Monthly Archives: August 2014
Today, Time Magazine posted an opinion piece by Bryan Moylan suggesting that Brad and Angelina getting married is a slap in the face to Gay Americans. In it he suggests that because known philanthropists Brad Pitt and Angelina Jolie stated in Esquire back in 2006 that they would, “consider tying the knot when everyone else in the country who wants to be married is legally able,” that their choosing to do so now in some way hurts other people.
While I do admit that the public statement, and the symbolic gesture of not getting married while forming a beautiful family unit called an enormous amount of attention to the issue, it is hard for me to see Mr. Moylan’s stinging article as anything but akin to the assumptions made by those opposed to the marriage of LGBT individuals.
The key to the acceptance of marriage equality, the key that convinces heterosexuals that there is nothing wrong with it, really is the basic fact that who someone chooses to marry is a choice that should be made only by those two individuals. Allowing gay marriage has zero impact upon my life, and if someone could take the time to convince me of how I am losing something by marriage of two other individuals, I may just find the wherewithal to care. Since no one has, as of yet, been able to do just that, I have always supported gay marriage.
Now, Bryan Moylan has decided to use the same arguments being used against gay marriage in a campaign to slam Brad and Angelina for getting married. He says that it meant so much to gay Americans that Brad and Angelina were standing by them. I’m sure that it means a lot to those opposed to gay marriage that same gendered individuals don’t marry one another. He slams them by saying that since they married in France, they probably thought, “Oh, well, if we do it in France maybe the gays won’t notice,” as if those two could go to get ice cream and not be noticed.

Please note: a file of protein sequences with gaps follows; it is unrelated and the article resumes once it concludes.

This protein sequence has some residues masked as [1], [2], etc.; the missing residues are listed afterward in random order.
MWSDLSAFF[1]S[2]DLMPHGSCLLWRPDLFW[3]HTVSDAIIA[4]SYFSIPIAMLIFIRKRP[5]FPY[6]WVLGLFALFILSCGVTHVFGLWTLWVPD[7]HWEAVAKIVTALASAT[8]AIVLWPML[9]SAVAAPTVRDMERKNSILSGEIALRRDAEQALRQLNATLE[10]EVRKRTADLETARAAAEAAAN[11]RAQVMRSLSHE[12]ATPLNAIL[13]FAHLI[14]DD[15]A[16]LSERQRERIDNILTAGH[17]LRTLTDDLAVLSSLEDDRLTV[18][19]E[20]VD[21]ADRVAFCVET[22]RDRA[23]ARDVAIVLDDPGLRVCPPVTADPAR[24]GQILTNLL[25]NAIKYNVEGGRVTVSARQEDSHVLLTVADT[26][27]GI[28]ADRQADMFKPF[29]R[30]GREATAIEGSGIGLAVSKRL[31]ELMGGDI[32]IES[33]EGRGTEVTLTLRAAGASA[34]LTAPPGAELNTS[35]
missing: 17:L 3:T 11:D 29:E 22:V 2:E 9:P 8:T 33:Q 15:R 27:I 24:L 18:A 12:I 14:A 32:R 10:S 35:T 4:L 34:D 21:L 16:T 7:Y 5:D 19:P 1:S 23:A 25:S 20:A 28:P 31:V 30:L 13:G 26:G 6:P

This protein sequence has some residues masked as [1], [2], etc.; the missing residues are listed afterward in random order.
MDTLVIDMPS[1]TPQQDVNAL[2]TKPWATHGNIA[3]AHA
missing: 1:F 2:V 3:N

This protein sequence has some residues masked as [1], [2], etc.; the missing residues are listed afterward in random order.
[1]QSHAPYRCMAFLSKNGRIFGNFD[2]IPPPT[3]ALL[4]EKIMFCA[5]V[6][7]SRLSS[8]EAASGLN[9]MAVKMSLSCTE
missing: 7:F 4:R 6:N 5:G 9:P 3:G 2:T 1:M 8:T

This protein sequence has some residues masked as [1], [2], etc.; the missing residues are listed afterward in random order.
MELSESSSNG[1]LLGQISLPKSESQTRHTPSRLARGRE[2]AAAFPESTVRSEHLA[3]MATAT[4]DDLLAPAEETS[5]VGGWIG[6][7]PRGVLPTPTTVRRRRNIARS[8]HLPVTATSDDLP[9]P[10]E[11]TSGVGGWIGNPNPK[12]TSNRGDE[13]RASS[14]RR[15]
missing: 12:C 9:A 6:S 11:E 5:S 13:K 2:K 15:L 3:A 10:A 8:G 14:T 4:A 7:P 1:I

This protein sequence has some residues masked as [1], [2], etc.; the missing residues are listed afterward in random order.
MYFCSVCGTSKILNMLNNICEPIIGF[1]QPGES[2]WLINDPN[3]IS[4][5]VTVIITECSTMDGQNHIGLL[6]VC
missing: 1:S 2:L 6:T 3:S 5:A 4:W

We are at a point in the struggle for marriage equality where public opinion is no longer the issue. There will always be people who support it, and there will always be those who do not. At this point, as Mr. Moylan correctly states, there are 19 states where gay marriage is legal, and until the United States Supreme Court takes a stand, the rest of the country is in limbo. Somehow, I think that the nine black-robed men and women of SCOTUS will be unimpressed by the argument that Brad and Angie support it, so it must be good for the country.
There is, however, a really good reason for the couple to have chosen to get married. In a 2011 appearance on Nightline, Angelina talked about how their children had questioned why they weren’t married. She said that they had seen Shrek marry Fiona, and wanted to know why Mommy and Daddy weren’t married too. Shouldn’t the couple put their wishes, and the wishes of their six children ahead of the desires of people who don’t even know them? Of course they should, and if we were talking about absolutely any other two individuals in the world, Bryan Moylan would agree.
It is important to remember that the marriage of two individuals impacts NO ONE outside of their immediate family. Marriage should be available to anyone who feels that it is the right situation for their family. People should be able to get married without the fear of being judged by the community around them. Brad and Angelina have done more than their share to make the world that we live in a better place for all of us. However, the ball is no longer in their court, it’s time for SCOTUS to pick up the slack.
In what’s become a weekly occurrence, John Oliver provided a look at a the week’s top story with ample — and appropriate — measures of outrage and humor. The target of last night’s Last Week Tonight episode was the ongoing situation in Ferguson, Missouri in the wake of the shooting death of 18-year-old Michael Brown on Aug. 9.
A few of Oliver’s best barbs:
- “If the police wanted to distract everyone with a video that had absolutely nothing to do with Michael Brown’s shooting, they should have just released Ghostbusters instead. It’s exactly as relevant to everything that happened afterwards.”
- “Here’s the thing the [Ferguson] mayor doesn’t understand: As a general rule, no one should ever be allowed to say, ‘There’s no history of racial tension here,’ because that sentence has never been true anywhere on earth.”
- “If you are white in Ferguson, you’d need to be snorting cocaine…
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